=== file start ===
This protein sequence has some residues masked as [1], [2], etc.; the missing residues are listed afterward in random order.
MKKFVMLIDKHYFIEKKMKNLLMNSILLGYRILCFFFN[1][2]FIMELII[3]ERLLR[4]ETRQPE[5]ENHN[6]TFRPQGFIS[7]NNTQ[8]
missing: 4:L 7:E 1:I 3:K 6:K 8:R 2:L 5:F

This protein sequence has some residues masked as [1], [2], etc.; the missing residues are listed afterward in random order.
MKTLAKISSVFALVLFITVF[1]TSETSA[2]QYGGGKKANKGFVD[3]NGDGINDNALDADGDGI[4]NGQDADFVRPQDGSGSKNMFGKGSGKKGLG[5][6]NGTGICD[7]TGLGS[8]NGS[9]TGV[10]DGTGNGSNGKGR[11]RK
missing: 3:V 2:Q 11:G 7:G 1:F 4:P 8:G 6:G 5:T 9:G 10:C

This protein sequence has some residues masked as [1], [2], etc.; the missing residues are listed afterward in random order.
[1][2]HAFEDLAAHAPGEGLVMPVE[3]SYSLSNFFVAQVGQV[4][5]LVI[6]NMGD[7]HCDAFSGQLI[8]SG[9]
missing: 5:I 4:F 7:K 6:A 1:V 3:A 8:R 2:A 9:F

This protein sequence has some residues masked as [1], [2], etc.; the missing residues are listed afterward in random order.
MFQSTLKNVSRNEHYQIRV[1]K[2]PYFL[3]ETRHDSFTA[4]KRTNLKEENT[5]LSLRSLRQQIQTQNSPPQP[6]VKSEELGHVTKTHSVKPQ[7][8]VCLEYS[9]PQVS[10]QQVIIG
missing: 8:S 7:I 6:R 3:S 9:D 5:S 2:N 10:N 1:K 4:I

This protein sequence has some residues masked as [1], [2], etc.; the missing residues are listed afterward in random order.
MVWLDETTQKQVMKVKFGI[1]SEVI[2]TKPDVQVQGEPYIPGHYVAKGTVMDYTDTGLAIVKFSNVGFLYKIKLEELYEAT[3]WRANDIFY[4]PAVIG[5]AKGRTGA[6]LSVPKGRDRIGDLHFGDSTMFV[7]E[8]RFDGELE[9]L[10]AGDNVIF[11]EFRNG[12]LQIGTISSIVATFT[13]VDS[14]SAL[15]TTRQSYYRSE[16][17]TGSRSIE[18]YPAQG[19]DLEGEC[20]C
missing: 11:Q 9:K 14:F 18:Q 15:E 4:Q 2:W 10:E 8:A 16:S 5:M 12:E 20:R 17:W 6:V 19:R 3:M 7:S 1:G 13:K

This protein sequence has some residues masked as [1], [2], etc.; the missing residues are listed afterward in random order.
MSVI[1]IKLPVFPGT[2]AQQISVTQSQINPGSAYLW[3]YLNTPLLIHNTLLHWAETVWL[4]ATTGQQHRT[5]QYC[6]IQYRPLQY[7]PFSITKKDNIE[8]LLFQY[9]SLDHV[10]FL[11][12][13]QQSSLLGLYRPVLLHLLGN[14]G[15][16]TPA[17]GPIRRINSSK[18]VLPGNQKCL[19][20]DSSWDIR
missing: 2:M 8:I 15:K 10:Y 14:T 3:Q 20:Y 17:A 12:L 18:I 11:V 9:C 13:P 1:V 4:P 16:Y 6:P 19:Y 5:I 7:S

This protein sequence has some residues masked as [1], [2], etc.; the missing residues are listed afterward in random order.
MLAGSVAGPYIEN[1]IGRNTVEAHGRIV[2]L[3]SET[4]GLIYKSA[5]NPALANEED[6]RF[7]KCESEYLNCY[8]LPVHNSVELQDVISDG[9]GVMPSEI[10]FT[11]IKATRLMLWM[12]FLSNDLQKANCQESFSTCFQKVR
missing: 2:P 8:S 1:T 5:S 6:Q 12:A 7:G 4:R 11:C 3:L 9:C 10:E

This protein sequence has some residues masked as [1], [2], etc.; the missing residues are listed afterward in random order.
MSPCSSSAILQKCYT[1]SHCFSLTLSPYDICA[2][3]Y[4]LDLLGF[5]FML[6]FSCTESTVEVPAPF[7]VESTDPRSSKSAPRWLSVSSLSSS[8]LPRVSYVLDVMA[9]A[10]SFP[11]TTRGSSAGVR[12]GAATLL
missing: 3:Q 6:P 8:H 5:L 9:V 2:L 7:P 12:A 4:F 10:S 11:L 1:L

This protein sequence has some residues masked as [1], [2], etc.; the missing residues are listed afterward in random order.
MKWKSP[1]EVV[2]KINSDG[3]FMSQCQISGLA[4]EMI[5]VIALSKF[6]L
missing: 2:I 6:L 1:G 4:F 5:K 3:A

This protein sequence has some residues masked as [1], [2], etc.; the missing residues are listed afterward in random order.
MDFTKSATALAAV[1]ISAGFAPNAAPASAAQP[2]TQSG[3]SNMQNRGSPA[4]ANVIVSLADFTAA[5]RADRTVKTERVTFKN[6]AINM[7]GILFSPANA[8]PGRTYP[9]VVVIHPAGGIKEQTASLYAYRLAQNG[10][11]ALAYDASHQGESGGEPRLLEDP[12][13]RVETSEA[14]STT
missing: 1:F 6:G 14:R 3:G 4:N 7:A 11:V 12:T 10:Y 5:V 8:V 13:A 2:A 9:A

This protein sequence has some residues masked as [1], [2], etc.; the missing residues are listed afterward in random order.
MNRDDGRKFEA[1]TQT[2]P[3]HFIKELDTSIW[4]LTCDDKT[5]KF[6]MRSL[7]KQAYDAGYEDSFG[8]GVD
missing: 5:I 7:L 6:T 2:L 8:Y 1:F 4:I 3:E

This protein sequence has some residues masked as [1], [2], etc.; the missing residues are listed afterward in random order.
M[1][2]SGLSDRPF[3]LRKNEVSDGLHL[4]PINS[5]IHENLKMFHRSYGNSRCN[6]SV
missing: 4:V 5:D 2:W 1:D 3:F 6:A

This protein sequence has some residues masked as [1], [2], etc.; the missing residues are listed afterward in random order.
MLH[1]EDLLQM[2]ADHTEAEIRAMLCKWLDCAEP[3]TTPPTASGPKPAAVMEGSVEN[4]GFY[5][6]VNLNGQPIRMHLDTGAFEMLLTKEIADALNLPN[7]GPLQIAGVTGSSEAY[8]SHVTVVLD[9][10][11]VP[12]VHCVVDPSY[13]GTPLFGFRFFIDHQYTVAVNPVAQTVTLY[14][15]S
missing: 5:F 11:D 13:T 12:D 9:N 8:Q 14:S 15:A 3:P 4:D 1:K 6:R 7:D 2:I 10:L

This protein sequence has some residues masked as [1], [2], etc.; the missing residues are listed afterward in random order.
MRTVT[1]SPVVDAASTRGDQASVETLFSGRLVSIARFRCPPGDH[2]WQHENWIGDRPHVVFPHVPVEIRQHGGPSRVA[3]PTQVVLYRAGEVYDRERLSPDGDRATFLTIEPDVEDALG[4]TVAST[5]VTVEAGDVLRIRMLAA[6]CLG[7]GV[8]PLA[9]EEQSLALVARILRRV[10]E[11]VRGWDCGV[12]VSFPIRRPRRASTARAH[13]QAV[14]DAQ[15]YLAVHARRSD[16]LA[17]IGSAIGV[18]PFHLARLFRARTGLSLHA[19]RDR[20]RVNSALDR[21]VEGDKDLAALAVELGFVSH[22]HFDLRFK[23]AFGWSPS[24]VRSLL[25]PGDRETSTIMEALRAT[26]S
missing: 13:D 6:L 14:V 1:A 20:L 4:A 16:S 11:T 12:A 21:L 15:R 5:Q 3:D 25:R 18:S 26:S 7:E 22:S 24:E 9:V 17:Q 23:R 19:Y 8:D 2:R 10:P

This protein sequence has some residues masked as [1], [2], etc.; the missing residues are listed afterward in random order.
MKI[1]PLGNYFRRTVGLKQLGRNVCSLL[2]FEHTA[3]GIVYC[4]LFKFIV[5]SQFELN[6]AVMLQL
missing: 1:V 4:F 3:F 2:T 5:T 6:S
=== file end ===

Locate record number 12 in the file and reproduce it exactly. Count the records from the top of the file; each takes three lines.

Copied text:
This protein sequence has some residues masked as [1], [2], etc.; the missing residues are listed afterward in random order.
M[1][2]SGLSDRPF[3]LRKNEVSDGLHL[4]PINS[5]IHENLKMFHRSYGNSRCN[6]SV
missing: 4:V 5:D 2:W 1:D 3:F 6:A